Today, when I really ought to be writing something new, I find that my thoughts are dragged back to a piece that I submitted back in October. It was for a magazine and I am thinking about it again because, although I sent it off for consideration, I am not happy with it.

The trouble, unfortunately, was that the piece needed to be submitted by a deadline – as most do – and I found myself too concerned with hitting that target. My worry is that this rush to the finish line came at the expense of refining and polishing the story to an acceptable standard. Strangely, although this was the longest short story I have submitted, at 6,000 words, it is also the one that I found hardest to cram in under the word limit. This story needs a bit more room to breathe. I worry that, in order to get the word count down, I have sacrificed some important things: like decent character progression, believable plot development. You know, nothing important.

So I fully expect to see a rejection letter (or email – does anyone actually send them by letter?) for this story, and my thoughts are now turning to what I should do with it then. I clearly won’t send it out again in its current state, but where do I go from here? At 6,000 words, it is already quite long and making it longer will only reduce the number of outlets for it. Also, I wonder whether people will be prepared to sit down and commit to a story of 8,000 or 9,000 words as a “short story” without some sort of hook to get them started.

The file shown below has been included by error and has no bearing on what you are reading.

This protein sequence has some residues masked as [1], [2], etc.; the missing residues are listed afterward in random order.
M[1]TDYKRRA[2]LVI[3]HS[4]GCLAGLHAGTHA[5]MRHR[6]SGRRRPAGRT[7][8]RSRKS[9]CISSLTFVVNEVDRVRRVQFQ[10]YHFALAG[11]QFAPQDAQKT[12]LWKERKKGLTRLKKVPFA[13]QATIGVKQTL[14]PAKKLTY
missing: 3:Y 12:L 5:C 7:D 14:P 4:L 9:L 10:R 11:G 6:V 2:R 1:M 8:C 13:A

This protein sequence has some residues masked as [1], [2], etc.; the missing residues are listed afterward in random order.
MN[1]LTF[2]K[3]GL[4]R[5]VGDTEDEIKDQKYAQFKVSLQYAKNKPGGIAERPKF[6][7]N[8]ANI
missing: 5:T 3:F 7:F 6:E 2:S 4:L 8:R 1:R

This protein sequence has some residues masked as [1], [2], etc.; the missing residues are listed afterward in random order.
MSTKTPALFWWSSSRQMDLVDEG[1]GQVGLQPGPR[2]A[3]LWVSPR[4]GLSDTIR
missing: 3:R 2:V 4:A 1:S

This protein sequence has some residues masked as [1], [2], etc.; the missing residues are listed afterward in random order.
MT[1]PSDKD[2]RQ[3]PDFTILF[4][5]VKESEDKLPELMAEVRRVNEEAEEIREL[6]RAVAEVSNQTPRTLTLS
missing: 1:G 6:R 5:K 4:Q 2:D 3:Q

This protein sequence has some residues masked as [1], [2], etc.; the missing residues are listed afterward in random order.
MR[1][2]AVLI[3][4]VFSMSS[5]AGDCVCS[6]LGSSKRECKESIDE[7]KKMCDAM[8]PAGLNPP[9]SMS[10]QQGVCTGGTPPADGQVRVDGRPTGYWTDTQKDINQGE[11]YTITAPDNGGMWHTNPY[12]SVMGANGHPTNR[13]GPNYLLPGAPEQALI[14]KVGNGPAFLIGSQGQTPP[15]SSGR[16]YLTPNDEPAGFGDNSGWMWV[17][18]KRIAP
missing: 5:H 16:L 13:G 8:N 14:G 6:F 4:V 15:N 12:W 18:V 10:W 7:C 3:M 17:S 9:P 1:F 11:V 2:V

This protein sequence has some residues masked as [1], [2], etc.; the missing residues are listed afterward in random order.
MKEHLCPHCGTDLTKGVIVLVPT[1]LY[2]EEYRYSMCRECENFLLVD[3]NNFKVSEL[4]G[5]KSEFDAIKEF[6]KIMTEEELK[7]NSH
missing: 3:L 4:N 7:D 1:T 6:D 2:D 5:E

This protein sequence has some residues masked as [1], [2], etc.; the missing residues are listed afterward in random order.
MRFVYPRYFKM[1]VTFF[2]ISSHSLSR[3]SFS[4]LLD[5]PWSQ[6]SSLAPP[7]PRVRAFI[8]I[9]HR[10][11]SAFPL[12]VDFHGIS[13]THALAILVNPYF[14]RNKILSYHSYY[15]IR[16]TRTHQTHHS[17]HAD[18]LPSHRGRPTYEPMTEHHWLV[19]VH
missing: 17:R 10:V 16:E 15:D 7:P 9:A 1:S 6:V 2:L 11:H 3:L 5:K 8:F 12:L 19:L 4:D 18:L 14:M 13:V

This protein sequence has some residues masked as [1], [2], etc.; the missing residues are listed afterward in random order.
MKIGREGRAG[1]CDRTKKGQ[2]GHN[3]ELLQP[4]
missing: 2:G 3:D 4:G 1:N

But it does need to be longer. I have already stripped out a lot of things and it now moves from A to B to C with swift abandon. It should probably have a few more stops along the way, to help you make the jump from here to there without it feeling as though each lurch forward is solely for the author’s convenience.

Or could it go another way? Can I rework it to a leaner, meaner story? To do so I will need to start again, taking the bones of the story and trying it a different way around. If I’m honest, I’m not sure I have the enthusiasm for that approach, but if that is what the story demands then maybe that is what I need to do.

For now I sit and wait for the response from the magazine. Until they have said “no thank you” then I am going to leave it alone. But I do think it is interesting that this story keeps bubbling up in my brain; clearly there is something there that I want to write and perhaps a little more time and a fresh look at it may give me some clues as to where I take it next.

And there was me, thinking this writing lark might be easy…

When things aren’t quite working out
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